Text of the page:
UN urges Myanmar military to allow critical aid access as post-coup crisis escalates

The United Nations’ top humanitarian relief official has made a plea to Myanmar’s ruling military, urging them to provide greater access to assistance for the country’s 18 million...

The United Nations’ top humanitarian relief official has made a plea to Myanmar’s ruling military, urging them to provide greater access to assistance for the country’s 18 million people in desperate need. The situation has been described as dire due to escalating conflict following the military coup.

According to a report, during a three-day mission that included a meeting with senior general Min Aung Hlaing, Martin Griffiths highlighted the shortage of funding as a major obstacle in reaching the one-third of Myanmar’s population requiring aid. The country has been in turmoil since the military seized power, reversing a decade of reforms that had brought some semblance of civilian rule.

In a statement, Griffiths emphasised the urgent need for humanitarian support, saying, “Myanmar is facing consecutive crises that have left a third of the population in need. The people expect more from their leaders and the international community.”

The military’s harsh crackdown on dissent has led to the rise of an armed resistance movement, resulting in widespread clashes with security forces and the displacement of over a million people.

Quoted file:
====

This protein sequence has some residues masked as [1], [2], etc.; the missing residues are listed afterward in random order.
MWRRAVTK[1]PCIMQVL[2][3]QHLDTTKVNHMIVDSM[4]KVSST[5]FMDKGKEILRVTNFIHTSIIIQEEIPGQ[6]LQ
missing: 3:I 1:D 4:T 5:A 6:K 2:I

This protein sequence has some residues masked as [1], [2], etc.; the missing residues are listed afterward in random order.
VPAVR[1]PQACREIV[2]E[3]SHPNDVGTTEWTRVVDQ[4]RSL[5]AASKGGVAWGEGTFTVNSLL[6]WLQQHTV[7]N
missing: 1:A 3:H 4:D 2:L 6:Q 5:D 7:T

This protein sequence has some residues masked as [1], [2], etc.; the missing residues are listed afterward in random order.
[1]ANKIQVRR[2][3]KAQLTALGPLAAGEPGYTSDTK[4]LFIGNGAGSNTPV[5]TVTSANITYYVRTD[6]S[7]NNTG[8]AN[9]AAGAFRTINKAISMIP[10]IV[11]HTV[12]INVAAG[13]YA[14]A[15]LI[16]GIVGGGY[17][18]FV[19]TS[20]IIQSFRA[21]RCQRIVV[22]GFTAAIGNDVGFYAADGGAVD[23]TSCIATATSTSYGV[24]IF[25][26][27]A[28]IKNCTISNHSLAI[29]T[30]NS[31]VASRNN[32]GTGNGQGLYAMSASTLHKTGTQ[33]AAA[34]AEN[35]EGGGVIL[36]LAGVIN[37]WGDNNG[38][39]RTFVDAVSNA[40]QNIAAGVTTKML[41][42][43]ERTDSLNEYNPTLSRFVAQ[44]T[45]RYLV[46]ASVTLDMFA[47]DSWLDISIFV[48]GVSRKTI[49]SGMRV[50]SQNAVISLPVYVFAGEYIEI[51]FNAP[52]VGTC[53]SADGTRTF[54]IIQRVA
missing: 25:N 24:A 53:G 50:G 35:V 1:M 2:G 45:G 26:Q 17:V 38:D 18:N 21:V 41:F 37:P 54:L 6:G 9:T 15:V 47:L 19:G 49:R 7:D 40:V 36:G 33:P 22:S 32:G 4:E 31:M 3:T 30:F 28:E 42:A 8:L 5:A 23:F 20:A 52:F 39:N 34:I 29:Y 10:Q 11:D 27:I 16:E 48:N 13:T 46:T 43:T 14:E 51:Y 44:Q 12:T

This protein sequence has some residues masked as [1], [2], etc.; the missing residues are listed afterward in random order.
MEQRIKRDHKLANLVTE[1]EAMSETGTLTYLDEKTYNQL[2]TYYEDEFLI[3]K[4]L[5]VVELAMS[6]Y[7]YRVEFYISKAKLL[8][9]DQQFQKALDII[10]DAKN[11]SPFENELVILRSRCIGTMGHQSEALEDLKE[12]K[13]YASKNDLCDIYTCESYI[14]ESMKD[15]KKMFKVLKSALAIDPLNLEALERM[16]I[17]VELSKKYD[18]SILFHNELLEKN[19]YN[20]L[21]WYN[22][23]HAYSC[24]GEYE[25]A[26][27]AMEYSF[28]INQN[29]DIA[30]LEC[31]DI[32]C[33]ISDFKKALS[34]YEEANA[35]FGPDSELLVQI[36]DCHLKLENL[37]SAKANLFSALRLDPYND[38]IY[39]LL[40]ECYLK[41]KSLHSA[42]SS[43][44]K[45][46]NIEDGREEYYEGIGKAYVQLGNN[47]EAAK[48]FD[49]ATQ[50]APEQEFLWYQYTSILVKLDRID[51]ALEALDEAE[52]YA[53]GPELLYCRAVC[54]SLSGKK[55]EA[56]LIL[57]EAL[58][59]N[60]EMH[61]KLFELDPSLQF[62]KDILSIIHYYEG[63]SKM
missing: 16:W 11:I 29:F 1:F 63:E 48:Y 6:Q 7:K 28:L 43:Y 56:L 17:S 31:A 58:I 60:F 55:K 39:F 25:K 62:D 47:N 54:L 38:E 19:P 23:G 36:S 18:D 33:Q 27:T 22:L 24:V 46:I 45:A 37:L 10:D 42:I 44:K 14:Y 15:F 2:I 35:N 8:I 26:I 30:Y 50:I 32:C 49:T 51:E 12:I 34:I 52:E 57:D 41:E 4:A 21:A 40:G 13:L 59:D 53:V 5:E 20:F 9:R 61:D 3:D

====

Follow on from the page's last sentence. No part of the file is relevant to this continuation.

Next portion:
Griffiths highlighted the challenges faced by humanitarian organizations due to insufficient resources and appealed for greater contributions from international donors. He expressed concern about the obstacles created by civilian restrictions and bureaucratic barriers that hinder the delivery of aid.

The UN agency reported a five-fold increase in displaced individuals due to conflicts and natural disasters since the 2021 coup, rising from 380,000 to 1.9 million.

Relations between the United Nations and the ruling junta have been strained, with multiple investigations implicating the military in civilian atrocities. The military, however, has denied these accusations. A UN Human Rights report in June stated that the lack of access to aid could potentially amount to war crimes, while a team of UN investigators recently noted a rise in the frequency and audacity of such crimes.

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